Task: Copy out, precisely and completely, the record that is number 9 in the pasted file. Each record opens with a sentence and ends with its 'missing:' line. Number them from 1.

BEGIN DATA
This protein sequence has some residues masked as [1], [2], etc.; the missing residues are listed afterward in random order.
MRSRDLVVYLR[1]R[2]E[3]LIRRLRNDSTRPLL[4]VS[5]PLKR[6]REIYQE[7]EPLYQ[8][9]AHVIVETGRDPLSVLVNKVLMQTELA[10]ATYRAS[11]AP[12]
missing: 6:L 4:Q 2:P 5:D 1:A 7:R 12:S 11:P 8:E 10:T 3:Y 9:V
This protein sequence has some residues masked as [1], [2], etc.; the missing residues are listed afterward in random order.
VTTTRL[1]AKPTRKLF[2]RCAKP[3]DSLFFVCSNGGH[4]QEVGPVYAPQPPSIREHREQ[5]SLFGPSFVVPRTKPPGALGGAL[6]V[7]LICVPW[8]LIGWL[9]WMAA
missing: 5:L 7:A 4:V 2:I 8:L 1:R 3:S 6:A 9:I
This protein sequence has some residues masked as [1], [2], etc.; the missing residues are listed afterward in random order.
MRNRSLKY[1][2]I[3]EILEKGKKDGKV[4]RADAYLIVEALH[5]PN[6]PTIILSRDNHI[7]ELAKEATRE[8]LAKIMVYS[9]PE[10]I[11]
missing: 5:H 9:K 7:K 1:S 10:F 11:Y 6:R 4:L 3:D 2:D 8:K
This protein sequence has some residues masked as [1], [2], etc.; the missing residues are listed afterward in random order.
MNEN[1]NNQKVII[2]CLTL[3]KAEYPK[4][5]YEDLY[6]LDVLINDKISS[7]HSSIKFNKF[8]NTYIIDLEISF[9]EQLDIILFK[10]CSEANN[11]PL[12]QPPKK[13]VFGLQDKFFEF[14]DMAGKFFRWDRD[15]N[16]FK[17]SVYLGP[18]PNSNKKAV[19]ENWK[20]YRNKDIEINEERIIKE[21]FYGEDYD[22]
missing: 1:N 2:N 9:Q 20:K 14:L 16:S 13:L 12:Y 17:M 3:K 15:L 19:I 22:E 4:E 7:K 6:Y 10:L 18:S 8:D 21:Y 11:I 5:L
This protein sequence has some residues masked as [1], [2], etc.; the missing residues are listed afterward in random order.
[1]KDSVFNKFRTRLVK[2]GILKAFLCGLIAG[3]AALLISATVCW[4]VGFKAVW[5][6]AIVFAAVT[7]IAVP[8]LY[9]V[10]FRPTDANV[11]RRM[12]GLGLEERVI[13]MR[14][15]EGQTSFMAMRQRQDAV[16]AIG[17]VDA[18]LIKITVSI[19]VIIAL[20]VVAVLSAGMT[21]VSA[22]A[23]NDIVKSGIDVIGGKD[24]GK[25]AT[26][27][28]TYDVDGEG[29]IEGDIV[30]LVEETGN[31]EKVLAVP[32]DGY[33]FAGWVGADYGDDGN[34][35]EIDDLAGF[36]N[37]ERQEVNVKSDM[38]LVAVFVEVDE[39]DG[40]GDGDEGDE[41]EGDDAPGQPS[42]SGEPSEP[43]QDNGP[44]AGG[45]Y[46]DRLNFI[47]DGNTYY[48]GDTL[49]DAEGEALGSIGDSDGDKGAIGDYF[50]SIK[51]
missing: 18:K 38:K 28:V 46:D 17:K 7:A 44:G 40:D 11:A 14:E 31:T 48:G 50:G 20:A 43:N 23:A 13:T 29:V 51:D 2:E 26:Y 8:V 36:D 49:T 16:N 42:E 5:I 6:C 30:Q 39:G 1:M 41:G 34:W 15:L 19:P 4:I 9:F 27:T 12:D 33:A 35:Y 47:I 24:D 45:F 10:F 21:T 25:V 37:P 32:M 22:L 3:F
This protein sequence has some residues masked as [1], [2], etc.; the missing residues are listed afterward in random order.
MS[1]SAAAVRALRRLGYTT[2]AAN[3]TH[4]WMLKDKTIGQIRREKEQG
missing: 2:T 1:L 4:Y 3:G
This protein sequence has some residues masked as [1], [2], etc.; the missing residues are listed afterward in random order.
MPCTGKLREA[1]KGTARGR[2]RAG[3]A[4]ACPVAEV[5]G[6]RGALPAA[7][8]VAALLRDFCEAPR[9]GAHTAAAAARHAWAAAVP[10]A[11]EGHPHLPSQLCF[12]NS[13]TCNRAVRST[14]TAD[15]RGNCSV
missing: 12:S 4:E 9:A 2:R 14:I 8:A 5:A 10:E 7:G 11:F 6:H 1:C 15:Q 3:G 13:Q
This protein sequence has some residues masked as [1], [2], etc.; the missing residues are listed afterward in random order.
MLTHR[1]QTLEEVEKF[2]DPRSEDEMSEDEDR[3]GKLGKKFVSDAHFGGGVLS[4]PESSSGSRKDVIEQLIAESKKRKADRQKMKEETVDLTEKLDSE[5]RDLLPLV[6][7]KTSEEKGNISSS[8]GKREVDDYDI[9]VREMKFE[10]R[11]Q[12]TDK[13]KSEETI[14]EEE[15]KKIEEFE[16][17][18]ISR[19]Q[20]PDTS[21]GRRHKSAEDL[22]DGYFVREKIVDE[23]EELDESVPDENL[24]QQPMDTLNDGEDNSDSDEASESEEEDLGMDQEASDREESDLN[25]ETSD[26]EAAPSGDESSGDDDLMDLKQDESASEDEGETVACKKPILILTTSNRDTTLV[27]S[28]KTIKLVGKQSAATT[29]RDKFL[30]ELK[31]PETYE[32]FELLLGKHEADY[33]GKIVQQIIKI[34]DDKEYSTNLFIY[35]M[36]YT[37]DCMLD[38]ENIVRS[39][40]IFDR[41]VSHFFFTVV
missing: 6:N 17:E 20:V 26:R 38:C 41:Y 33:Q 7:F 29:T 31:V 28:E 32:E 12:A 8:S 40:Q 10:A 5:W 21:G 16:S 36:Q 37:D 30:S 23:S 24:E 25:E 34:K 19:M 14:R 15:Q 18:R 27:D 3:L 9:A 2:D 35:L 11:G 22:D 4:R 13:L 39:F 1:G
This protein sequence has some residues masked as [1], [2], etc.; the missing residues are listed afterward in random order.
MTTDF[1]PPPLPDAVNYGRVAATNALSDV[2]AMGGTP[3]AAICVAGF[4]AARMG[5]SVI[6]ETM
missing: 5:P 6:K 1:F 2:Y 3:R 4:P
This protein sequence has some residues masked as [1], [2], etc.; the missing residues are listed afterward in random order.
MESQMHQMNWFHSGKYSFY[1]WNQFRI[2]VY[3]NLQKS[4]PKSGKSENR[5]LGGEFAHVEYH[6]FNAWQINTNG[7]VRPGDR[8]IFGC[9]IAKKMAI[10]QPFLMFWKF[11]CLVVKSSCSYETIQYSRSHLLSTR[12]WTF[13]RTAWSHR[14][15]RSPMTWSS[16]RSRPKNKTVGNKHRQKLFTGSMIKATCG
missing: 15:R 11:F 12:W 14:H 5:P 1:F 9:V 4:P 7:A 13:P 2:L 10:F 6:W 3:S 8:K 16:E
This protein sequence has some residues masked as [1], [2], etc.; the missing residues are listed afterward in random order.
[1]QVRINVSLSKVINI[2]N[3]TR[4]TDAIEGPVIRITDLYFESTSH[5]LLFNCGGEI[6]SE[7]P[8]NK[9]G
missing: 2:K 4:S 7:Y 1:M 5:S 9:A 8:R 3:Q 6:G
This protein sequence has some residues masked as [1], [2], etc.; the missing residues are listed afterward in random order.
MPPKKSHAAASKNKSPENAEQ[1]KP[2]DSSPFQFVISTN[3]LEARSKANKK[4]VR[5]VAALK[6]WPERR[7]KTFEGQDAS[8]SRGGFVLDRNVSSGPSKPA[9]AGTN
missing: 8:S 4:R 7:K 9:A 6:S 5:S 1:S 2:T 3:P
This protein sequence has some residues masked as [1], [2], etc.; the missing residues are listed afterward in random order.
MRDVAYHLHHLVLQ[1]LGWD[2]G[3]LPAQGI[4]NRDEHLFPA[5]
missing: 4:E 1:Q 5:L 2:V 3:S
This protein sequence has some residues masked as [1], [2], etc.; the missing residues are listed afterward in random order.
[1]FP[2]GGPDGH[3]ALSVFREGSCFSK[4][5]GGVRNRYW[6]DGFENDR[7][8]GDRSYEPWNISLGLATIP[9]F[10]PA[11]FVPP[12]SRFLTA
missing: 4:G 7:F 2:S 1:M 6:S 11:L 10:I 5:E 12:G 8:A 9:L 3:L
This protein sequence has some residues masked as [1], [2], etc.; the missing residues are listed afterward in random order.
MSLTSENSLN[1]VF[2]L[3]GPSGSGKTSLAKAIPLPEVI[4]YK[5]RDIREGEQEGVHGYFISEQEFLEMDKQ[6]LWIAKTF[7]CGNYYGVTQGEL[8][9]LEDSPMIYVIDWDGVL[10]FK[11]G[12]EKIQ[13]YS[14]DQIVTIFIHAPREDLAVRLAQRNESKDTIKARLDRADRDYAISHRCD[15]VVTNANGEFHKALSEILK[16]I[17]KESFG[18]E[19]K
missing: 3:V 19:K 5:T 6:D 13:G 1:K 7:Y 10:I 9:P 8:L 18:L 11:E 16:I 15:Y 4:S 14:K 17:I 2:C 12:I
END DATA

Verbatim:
This protein sequence has some residues masked as [1], [2], etc.; the missing residues are listed afterward in random order.
MTTDF[1]PPPLPDAVNYGRVAATNALSDV[2]AMGGTP[3]AAICVAGF[4]AARMG[5]SVI[6]ETM
missing: 5:P 6:K 1:F 2:Y 3:R 4:P